Updated: Apr 27, 2020
Every year, I conduct numerous strategic planning workshops. Using an audience response polling system, I ask participants to rate how much of their last strategic plan has actually been
accomplished. Less than 10% of the audiences report that they have "accomplished everything we set out to do and have been wildly successful:'
Additionally, when asking companies to "grade" their strategic accomplishments, even high performing organizations rate themselves only a "B" or "B+" on average, indicating that SOMETHING in the plan was left undone. If your answer to any of the following questions is YES, your company may be "stuck" ... Does your company have one or more goals or initiatives that didn't happen ( or meet your expectations) over the last year?
Are you or others frustrated because rou "can't get to" certain things or "you can't afford it?
Are you or others frustrated because you never seem to deal with "the elephant in the room?"
So what can you do to move forward? Here are my "Top 10" simple strategies to help you keep moving:
Challenge assumptions - Organizations often "stay stuck" because there are hidden commitments and assumptions that underlie behavior. One client recently stated "we can't afford it are tlie words we use right before we spend a lot of time and money on the wrong things:' Some commitments and assumptions are based on fears or conditions fhat no longer exist. Creating an environment to identify the "stuck places" and call them out, will start to catalyze change.
Question capacity - Sometimes things don't get done because there is no time to do them. Already busy people (at least the ones I know) are not waking up and working between 2 and 4 am to get important not urgent things done. However, people may be spending time doing things that could be eliminated. Look at how you spend your time and re-prioritize your work to get the most out of your current capacity.
Question capability - Sometimes new things don't get done because individual(s) don't have the technical skills to do them. I see this in nonprofits where "volunteers" attempt to provide technical expertise an agency doesn't have, and often don't have the necessary skills themselves. Organizations are better off finding a volunteer or consultant who can help them assess the technical skills of their staff or hiring a consultant who is able to do the work in a fraction of the time. This may seem like it costs more in the short run, but will save time and resources over the long run.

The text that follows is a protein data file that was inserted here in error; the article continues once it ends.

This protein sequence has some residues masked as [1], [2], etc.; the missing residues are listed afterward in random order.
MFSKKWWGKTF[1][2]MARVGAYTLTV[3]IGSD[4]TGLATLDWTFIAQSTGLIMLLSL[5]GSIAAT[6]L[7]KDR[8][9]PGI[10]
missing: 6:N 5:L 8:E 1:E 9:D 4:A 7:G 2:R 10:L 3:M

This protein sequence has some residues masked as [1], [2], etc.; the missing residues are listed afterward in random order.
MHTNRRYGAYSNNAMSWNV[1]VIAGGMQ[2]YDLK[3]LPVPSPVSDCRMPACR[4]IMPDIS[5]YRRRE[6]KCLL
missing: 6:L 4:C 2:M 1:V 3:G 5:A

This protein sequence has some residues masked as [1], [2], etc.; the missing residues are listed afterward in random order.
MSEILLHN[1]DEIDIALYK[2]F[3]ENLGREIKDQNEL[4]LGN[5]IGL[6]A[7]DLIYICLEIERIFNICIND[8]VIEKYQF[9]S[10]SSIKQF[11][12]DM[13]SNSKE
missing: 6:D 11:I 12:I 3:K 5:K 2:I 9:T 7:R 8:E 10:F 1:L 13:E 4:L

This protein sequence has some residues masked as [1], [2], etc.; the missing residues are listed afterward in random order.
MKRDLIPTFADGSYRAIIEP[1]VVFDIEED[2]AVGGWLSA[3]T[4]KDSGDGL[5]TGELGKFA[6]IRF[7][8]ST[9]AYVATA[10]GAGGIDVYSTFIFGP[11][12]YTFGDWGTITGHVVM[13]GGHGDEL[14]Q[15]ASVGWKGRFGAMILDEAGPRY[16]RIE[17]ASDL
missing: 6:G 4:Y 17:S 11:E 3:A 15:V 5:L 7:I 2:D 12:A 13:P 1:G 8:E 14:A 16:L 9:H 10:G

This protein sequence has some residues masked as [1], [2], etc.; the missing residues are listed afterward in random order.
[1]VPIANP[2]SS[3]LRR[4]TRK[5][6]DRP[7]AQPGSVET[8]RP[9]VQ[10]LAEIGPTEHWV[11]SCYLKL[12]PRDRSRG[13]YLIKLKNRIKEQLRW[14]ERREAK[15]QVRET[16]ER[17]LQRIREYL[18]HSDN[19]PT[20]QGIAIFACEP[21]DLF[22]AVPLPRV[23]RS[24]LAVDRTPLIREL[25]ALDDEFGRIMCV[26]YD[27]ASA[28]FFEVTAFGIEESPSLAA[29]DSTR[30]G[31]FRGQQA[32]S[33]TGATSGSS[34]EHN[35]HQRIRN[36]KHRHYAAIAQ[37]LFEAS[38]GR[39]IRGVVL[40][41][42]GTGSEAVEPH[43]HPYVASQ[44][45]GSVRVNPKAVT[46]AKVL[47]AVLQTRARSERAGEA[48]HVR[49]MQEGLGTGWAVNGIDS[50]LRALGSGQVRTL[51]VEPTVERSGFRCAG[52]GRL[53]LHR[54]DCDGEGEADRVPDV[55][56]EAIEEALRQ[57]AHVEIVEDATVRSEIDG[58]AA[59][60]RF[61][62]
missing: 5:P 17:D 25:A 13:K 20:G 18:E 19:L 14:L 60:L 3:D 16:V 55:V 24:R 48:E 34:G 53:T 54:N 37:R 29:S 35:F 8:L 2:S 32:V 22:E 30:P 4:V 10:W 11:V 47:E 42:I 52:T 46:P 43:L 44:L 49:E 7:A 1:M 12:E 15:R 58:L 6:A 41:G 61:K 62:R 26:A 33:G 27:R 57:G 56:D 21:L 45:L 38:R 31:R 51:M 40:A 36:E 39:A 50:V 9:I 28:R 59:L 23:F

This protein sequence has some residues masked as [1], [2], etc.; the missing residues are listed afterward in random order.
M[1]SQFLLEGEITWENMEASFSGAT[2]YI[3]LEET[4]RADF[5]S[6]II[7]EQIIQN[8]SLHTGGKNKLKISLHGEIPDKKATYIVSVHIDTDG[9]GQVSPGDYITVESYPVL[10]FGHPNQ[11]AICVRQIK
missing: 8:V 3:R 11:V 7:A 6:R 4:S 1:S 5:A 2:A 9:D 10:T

Question management "svstems" - As organizations grow, many don't invest in the systems required for continued growth. This includes clarifying appropriate supervisory levels and "span of control;' documenting policies and procedures, training managers to problem solve and support employee training and development in ways tliat honor the company's core values. The lack of these systems will show up in increased turnover and middle management burnout.
Evaluate "working relationships" - Teams are created with individuals who have complimentary skills to solve a problem or determine a work plan. If the individuals have never worked together before or do not have the "blessing" I from their supervisors, efforts may be in vain. Individuals figure out how to get the job done, but if one of them leaves the job or the company, the effort is not sustained because the working relationships were not "institutionalized." Ensure that the cross-functional work teams and processes that you need to get important work accomplished endure.
Empower change facilitators/proiect managers - Sometimes things are stuck because no one is in charge of the process to move things forward or writing down project plans and adhering to schedules. Put someone in charge of being the keeper of the "to do" list, even if it means giving them some training in project management and/or process facilitation. Encourage vetting concerns - It is important to voice all concerns and address them through the planning and implementation process, but don't let the concerns stop the process.
Smooth "ruffled feathers" - Change is hard for many, and sometimes emotions stand in the way of progress. Acknowledge issues, separate the people from the process, and help people see the possibilities moving forward.
Schedule "evaluation" time - Many of us are moving so fast that we don't take the time to stop, step back and evaluate what we are doing. Periodically, at least quarterly, set aside time to talk about what is working, what is not working and strategies to improve.
Look in the mirror - Often when things are stuck, everyone or everything else is to blame. Sometimes, we are our own worst enemies for failing to recognize where we are holding things back.